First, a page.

Their Syrah is well worth making the appointment for. Richard has planted six different Syrah blocks, and they expect each to be signature different. As you gaze out their veranda onto the golden afternoon sun-drenched lake you see a lone pine tree on the bluff, that is where they've planted their Sunset Block of Syrah.

On the afternoon I stopped in Elizabeth was pouring Marichel Syrah '07. As she poured the dark berry hued wine into the full, stemless tasting glass I could already see that I was in for a treat. I cupped the glass in the warmth of my hand and swirled the ripe juice to aid its flavor release. I could almost feel it melting in the glass. Elizabeth was telling me how one of her pastimes is baking and that she makes a dark chocolate cake where she soaks the cherries in this Syrah before cooking them in the cake.

Time to taste: Marichel's '07 Syrah is melt in your mouth good. If Syrah could be a dark chocolate in a bottle, this is it. Its nose, ever so slightly brisk, belies the full-bodied maturity of the vintage, hints of leather, a whiff of Autumn leaves. The mouth is full, velvety, smooth, round, well-balanced, specialized, with red fruits and a Godiva dark chocolate finish.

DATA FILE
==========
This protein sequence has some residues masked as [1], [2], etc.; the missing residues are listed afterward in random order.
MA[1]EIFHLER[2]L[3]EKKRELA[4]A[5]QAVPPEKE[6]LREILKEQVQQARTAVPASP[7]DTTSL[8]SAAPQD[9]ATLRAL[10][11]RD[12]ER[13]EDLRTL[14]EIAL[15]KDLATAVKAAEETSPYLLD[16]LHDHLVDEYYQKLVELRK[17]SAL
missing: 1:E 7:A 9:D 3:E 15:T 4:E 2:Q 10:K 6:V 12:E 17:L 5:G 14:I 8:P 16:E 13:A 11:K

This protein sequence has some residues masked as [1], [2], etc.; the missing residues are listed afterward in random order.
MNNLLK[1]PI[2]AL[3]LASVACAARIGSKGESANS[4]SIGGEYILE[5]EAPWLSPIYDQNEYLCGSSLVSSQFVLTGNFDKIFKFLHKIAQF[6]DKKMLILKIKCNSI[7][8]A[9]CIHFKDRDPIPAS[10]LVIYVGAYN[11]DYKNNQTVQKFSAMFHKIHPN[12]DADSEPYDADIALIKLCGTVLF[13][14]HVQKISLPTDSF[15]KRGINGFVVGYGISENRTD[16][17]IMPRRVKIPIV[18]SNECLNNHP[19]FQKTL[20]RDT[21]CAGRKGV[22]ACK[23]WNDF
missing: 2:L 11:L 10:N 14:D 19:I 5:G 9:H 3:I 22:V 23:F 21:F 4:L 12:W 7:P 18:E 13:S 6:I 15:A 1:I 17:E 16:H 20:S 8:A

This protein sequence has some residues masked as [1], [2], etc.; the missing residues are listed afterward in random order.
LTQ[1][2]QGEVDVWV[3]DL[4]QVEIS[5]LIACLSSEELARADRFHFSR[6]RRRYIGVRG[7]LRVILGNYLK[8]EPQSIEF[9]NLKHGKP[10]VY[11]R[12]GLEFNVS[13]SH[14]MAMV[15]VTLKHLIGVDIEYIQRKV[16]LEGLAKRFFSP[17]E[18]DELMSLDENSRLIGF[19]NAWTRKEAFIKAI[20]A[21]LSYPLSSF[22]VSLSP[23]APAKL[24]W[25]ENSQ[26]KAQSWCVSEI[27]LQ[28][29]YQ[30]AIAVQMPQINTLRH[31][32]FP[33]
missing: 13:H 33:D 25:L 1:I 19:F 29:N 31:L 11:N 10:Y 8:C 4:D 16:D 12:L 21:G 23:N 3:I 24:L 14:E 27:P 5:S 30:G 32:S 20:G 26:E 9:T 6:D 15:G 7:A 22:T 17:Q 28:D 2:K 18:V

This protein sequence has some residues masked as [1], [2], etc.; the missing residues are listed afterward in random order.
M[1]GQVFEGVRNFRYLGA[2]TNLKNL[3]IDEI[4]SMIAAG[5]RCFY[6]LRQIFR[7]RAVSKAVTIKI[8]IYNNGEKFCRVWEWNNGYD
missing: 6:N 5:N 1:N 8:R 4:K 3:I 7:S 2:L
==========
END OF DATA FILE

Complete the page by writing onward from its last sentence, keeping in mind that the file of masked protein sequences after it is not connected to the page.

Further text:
A few moments at Marichal Vineyards and you've carved into memory indelible images of Naramata taste, sight and sunshine.

It's said that laughter is the best therapy, so a must-stop was Laughingstock Vineyards. A table with crazy fun hats was on display to greet tasters. But really crazy hats, and big mirrors, to try them on and see which ones fit. Hats came in varietals like a WWII fighter pilot with goggles, Jimmi Hendrix afro wig, pointed Merlin's hat, Argentine Bolero, a witch's black hat, a chicken-o-your-head hat...and more.

“It's to remind us not to take ourselves too seriously,” stated the lady pouring Laughing Stock's tasting flight, explaining that it's only for special occasions that they put out the hats.

Not to miss in their flight is their Portfolio '07 which is a blend of 56% Merlot 25% Cabernet Sauvignon, 12% Cabernet Franc, 6% Malbec and 1% Petit Verdot. Vines magazine calls it one of Canada's “icon wines.”

Out in mid-June is their Pinot Noir '09. Looking forward to trying it as they did not release a Pinot Noir for '08. Also worth noting is their Syrah, with a Viognier blend, will be out soon. Now that sounds interesting...